In this webinar, Murray Hiebert discussed his new book, Under Beijing’s Shadow: Southeast Asia’s China Challenge, and also discussed China’s complex toolbox in Southeast Asia and how countries in the region view Beijing’s long-term political, economic, military and “soft power” goals.
REGIONAL STRATEGIC AND POLITICAL STUDIES PROGRAMME WEBINAR
Thursday, 3 September 2020 – Mr Murray Hiebert, a Senior Associate of the Southeast Asia Program at the Center for Strategic and International Studies in Washington D.C, delivered a webinar to an audience of 165 participants at the ISEAS – Yusof Ishak Institute to discuss his recently-published book, Under Beijing’s Shadow: Southeast Asia’s China Challenge. In writing the book, Mr Hiebert drew from his extensive experience as a journalist in the China bureau of The Wall Street Journal and various regional bureaus of the Far Eastern Economic Review (FEER).
Mr Hiebert began by describing how Chinese trade has boosted the economies of its Southeast Asian neighbours. In particular, Chinese tourism has helped the expansion of the region’s services sector. However, China is struggling to get traction on the Belt and Road Initiative (BRI), its signature infrastructure development policy. Although an estimated US$200 billion has been invested in various infrastructure projects around the region, actual progress has been relatively slow. This is partly due to concerns about corruption, especially in Malaysia, Laos and Vietnam. For instance, Malaysia under the Pakatan Harapan government sought to renegotiate the bill for the East Coast Rail Line project. The original costing, according to Mr Hiebert, had included kickbacks to help former Prime Minister Najib Razak cover the losses of 1 Malaysia Development Berhad (1MDB). Mr Hiebert stated that, in order to get the BRI projects running, China has demonstrated considerable flexibility and compromise in its engagements with partner countries, including reducing the cost of the ECRL. In parallel to its interest in physical infrastructure development, China is also increasingly active in establishing a “Digital Silk Road”, which involves investing in start-ups as well as developing e-commerce and online payment platforms. Chinese digital presence is also helped along by Huawei’s involvement in the region, where the company has a hand in developing the 5G infrastructure of almost all Southeast Asian countries save for Vietnam and Singapore.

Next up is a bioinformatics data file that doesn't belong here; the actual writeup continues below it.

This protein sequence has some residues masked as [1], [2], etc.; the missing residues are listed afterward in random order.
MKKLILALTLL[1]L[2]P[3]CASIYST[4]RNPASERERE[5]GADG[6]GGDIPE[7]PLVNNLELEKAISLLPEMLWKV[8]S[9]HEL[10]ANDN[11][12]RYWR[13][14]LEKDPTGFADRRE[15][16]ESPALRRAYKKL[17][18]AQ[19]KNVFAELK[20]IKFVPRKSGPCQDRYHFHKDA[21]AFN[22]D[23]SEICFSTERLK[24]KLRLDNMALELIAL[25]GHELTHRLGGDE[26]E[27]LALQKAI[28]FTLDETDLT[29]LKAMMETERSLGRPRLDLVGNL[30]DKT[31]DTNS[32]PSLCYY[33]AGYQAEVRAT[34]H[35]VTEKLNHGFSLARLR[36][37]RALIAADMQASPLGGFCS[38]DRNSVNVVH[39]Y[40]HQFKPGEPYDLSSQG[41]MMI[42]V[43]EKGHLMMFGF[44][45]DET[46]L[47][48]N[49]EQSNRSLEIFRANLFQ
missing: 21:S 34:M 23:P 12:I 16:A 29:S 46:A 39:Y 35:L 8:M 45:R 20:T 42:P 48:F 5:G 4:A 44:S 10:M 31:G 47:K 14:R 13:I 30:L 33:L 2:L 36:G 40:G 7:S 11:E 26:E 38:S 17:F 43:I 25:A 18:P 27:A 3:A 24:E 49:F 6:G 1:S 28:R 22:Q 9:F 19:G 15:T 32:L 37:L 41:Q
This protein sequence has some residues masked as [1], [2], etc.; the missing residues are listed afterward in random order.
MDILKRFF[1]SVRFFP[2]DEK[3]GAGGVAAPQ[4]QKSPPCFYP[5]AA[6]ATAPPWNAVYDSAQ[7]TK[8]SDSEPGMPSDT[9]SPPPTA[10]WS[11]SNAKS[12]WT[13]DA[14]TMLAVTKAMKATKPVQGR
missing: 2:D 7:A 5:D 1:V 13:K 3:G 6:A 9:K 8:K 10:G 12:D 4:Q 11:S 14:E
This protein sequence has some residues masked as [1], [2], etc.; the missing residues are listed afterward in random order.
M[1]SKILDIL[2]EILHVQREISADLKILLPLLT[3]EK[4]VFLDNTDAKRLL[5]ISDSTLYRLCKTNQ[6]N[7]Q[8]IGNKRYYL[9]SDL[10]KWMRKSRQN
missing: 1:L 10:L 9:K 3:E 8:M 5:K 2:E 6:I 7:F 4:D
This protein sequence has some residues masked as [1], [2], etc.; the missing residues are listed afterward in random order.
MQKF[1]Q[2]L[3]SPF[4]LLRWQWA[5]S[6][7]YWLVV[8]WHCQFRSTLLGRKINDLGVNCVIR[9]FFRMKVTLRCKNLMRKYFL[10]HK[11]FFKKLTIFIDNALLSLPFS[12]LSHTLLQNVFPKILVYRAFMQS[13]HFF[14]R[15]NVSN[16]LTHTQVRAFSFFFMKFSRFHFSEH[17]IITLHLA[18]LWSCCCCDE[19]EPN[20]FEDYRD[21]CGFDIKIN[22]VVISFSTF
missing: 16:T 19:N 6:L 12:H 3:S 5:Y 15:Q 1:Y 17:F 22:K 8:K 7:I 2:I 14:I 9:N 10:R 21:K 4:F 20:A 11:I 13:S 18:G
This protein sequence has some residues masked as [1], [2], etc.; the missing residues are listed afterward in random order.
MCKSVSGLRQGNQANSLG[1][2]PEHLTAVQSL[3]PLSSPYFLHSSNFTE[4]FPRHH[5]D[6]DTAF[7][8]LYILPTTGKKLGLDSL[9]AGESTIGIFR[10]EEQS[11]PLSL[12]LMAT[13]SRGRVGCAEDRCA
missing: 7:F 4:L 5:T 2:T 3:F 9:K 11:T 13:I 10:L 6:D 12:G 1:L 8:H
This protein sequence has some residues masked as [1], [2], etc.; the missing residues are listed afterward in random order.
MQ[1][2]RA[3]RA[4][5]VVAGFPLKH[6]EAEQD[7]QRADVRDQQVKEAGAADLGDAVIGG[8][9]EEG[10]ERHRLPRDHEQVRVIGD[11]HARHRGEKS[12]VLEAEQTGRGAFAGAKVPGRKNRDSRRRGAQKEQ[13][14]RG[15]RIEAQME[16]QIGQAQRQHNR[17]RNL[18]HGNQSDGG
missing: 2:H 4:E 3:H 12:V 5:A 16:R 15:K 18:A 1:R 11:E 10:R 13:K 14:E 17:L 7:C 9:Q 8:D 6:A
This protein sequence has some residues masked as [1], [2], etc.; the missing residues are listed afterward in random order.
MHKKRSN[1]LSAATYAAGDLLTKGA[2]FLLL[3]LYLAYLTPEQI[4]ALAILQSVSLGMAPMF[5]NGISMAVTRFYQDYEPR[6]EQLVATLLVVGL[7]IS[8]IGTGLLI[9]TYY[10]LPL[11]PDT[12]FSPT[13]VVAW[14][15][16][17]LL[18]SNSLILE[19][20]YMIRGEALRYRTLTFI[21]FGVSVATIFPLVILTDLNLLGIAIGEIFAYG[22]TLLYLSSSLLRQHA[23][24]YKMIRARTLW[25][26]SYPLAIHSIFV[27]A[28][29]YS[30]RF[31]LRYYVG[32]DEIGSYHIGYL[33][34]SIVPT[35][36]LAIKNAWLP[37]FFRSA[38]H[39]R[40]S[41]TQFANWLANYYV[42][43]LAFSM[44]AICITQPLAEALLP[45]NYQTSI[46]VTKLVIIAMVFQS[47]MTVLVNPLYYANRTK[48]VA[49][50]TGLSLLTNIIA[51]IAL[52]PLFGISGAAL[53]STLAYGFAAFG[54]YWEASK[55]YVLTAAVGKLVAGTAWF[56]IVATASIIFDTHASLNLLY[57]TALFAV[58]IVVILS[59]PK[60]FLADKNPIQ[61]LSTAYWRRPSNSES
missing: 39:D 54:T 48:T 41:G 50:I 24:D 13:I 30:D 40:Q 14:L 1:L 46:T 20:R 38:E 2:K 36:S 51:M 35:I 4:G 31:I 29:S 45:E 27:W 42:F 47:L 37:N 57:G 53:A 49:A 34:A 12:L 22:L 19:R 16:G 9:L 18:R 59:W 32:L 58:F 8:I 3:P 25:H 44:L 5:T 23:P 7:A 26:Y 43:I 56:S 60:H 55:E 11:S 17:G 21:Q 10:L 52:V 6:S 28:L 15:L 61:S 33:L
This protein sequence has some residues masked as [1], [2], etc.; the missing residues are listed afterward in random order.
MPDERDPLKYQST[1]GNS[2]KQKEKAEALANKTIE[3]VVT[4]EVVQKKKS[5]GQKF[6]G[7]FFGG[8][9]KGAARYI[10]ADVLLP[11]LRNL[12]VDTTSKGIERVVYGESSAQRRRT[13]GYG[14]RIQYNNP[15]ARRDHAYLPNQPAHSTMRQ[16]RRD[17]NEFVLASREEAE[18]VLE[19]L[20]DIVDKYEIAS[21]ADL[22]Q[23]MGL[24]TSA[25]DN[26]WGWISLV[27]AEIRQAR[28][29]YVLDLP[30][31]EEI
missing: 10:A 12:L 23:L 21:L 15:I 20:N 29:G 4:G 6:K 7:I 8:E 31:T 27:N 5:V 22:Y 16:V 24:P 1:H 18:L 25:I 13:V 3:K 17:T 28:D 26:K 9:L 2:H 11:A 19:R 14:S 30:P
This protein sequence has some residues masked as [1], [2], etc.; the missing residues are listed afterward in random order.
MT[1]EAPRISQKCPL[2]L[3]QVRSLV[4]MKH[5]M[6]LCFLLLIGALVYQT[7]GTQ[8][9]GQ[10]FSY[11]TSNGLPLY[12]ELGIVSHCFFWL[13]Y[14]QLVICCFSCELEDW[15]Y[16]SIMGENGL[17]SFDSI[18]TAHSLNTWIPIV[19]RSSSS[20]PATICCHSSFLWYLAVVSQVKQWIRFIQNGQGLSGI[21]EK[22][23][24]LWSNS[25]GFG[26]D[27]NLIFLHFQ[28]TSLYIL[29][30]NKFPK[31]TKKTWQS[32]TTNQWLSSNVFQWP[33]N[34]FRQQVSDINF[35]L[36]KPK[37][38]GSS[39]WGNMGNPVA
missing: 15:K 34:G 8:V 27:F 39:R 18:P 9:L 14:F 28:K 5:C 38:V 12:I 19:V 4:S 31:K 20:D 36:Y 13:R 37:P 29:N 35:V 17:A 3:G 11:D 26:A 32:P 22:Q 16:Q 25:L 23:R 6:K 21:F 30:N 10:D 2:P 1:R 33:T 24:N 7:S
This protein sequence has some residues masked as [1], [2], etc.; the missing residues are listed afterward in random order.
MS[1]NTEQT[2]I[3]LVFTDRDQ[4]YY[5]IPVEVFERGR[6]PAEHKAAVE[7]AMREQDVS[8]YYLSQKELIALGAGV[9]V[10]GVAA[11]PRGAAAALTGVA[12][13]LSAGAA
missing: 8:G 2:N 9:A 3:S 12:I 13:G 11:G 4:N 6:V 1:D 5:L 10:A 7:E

Mr Hiebert discussed the various ways that China has sought to exercise its soft and hard power to influence the region. China has notably sought to expand opportunities for educational exchanges: more Southeast Asian citizens are now increasingly open to studying in China, while the Chinese have established 30 Confucian Institutes in the region, with fifteen in Thailand alone and a further five in Malaysia. Local party functionaries from countries around the region are also invited to China to learn about organisational-building and maintaining party discipline. These exchanges are also meant to strategically burnish China’s international image. Mr Hiebert described how imams from Indonesia were invited to visit Xinjiang and affirm the Chinese narrative that the Uighur Muslims were not being ill-treated. For their efforts, one of the imams was given an irrigation system for his village by the Chinese. These exercises of soft power do, not, however, preclude the use of more coercive means by China if it deems necessary. Mr Hiebert recounted how China sought to leverage on Singaporeans with commercial and business interests in China as a pressure point against Singapore as a result of their unhappiness with its response to the South China Sea arbitral tribunal ruling in 2016. He also discussed China’s hacking and phishing efforts against countries in the region, including Chinese attempts to access Vietnam’s negotiating positions in the run-up to the Regional Comprehensive Economic Partnership (RCEP) talks.